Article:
A uniquely personal perspective on being a Beatle at the start of Beatlemania

Installation View
John and George, Paris, 1964
John in Paris, January 1964
Photographers, Central Park, New York, February 1964
Self-portraits in a mirror, Paris, 1964
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The National Portrait Gallery is displaying an unprecedented exhibition of photographs taken by Paul McCartney. These photographs mark the beginnings of an era of British cultural dominance in music, fashion, and film when four young men influenced the world with their music and creativity.

Paul McCartney: Legendary songwriter and cultural icon

Paul McCartney is recognised as one of the great cultural figures of the twentieth and twenty-first centuries. He reached international fame as a member of The Beatles and is one of the most distinctive songwriters in popular music, with Yesterday and Hey Jude among his most famous works.

Paul McCartney’s rediscovered photographic gems

He absorbed cultural influences, adapting his style to achieve a particular atmosphere, and learned from the photographers he worked with, who embraced the imperfections of “snapshots”. His acute observation – characterised by the intimate portraits of his bandmates – depicts moments of concentration, relaxation, and joy.

McCartney said, “The truth is that I have always been interested in photography, from the time I was very young, when our family owned a little box camera in the 1950s. I used to love the whole process of loading a roll of Kodak film into our Brownie camera.”

He rediscovered these photographs in his personal archives in 2020, which had existed only as negatives and contact sheets for sixty years. The majority had never been printed.

Unseen Beatles: McCartney’s photographic insight revealed

More than 250 photographs are on display. These never-before-seen images, selected by McCartney and accompanied by personal reflections, offer a unique perspective and provide insight into what it was like to be a “Beatle” during Beatlemania, starting from when they were playing gigs on UK stages to performing to seventy-three million Americans on The Ed Sullivan Show.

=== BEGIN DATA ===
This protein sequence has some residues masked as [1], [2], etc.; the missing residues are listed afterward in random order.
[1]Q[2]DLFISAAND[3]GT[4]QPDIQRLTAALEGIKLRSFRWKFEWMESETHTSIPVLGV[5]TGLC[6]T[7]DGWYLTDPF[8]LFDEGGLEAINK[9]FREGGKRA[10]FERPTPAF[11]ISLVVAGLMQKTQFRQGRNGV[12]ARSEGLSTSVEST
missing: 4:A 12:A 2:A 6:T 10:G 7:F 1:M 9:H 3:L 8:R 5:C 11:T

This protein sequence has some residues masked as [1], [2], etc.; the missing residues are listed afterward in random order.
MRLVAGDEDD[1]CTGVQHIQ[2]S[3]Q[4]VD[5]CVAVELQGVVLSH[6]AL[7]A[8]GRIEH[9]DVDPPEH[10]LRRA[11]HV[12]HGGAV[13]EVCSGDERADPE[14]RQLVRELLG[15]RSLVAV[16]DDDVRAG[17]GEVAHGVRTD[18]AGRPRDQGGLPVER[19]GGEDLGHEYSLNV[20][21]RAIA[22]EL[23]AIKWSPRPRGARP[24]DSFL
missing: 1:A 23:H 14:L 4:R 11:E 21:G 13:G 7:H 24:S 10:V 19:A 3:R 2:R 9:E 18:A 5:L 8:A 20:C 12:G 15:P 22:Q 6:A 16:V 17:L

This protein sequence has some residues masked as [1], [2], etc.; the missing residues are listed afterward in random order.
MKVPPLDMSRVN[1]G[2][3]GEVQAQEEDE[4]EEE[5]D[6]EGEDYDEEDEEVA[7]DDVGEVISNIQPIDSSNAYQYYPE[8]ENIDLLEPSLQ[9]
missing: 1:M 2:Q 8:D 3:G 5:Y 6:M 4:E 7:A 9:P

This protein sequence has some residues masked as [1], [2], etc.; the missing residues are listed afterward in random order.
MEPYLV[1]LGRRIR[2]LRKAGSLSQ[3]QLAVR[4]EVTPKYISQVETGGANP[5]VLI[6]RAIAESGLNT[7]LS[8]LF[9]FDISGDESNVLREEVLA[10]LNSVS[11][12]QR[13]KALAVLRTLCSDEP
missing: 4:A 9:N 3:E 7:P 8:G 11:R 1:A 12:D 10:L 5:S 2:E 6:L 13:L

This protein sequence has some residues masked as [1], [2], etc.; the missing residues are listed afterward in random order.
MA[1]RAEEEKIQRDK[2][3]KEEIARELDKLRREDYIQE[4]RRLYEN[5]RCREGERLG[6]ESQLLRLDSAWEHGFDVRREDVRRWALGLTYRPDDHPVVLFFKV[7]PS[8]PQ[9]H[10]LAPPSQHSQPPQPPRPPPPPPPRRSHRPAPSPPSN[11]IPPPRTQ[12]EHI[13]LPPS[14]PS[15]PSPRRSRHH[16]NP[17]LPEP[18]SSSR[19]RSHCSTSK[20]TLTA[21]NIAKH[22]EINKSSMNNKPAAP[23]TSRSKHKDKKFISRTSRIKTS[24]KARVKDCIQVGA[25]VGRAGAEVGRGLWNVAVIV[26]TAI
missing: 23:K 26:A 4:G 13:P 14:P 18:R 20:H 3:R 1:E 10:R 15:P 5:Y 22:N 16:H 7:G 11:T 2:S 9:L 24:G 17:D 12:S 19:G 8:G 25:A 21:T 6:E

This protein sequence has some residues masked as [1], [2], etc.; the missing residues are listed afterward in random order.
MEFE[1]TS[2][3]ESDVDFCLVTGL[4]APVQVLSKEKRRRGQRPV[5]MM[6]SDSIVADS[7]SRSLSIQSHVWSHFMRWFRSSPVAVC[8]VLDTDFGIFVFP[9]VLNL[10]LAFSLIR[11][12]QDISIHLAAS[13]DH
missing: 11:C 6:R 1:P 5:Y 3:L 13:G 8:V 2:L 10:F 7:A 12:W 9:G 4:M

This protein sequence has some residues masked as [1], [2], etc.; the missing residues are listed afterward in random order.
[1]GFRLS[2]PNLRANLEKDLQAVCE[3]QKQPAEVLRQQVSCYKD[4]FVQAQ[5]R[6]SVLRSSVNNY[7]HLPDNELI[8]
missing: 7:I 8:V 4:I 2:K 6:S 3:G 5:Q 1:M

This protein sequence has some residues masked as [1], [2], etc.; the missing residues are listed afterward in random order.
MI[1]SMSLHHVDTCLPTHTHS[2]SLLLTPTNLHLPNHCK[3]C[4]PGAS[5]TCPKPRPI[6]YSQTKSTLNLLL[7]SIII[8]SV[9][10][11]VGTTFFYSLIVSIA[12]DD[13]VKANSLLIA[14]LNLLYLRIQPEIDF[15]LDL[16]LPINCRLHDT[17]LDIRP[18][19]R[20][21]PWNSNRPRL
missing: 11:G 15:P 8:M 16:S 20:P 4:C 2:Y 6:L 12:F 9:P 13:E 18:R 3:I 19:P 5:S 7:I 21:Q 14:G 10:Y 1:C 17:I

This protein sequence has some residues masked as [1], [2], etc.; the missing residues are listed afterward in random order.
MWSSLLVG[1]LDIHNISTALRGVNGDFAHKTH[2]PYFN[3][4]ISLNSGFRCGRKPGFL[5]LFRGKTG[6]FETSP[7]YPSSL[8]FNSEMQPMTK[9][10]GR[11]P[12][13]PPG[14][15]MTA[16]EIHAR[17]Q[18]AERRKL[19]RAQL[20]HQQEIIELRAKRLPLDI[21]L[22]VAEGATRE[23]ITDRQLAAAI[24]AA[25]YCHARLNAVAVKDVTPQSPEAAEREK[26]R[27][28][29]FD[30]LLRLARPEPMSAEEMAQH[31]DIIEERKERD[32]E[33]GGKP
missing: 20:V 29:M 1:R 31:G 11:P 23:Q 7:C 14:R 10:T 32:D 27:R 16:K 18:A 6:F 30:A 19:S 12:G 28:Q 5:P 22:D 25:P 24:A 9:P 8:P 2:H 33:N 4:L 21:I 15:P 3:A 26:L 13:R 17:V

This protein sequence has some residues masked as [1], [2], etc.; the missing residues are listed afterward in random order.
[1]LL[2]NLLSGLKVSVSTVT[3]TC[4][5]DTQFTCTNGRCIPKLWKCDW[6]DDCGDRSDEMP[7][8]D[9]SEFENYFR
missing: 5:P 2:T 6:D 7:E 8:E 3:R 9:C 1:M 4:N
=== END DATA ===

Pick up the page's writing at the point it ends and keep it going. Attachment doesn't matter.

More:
Described by McCartney as the “eyes of the storm,” these photographs document The Beatles at a critical moment in the group’s evolution.

Looking at these photos now, decades after they were taken, I find there’s a sort of innocence about them. Everything was new to us at this point.

Paul McCartney

While media nearly always surrounded McCartney, he also used his camera to draw out personal encounters with press photographers and individuals, set against a backdrop of roaring crowds. The exhibition documents the different situations he found himself in, capturing images taken from the inside looking out, including moments on the move and driving through streets lined with screaming fans.

McCartney’s photographic journey: exclusive exhibition experience

Although the exhibition’s narrative presents just four short months, McCartney’s photographs chronologically document the experiences of the band on their travels – grainy black and white portraits taken backstage in Liverpool, rehearsing at a recording studio in Paris, admiring wintry Manhattan skylines, and gleaming colour shots of Miami Beach in the sunshine.

McCartney’s candid lens: The Beatles cultural history

McCartney reflected, “Looking at these photos now, decades after they were taken, I find there’s a sort of innocence about them. Everything was new to us at this point. But I like to think I wouldn’t take them any differently today. They now bring back so many stories, a flood of special memories, which is one of the many reasons I love them all and know that they will always fire my imagination.”

At a time when so many lenses were on the band, Paul McCartney’s photographs offer a crucial new perspective on the story of a band creating cultural history – in one of its most exciting chapters.

Text and photos courtesy of the National Portrait Gallery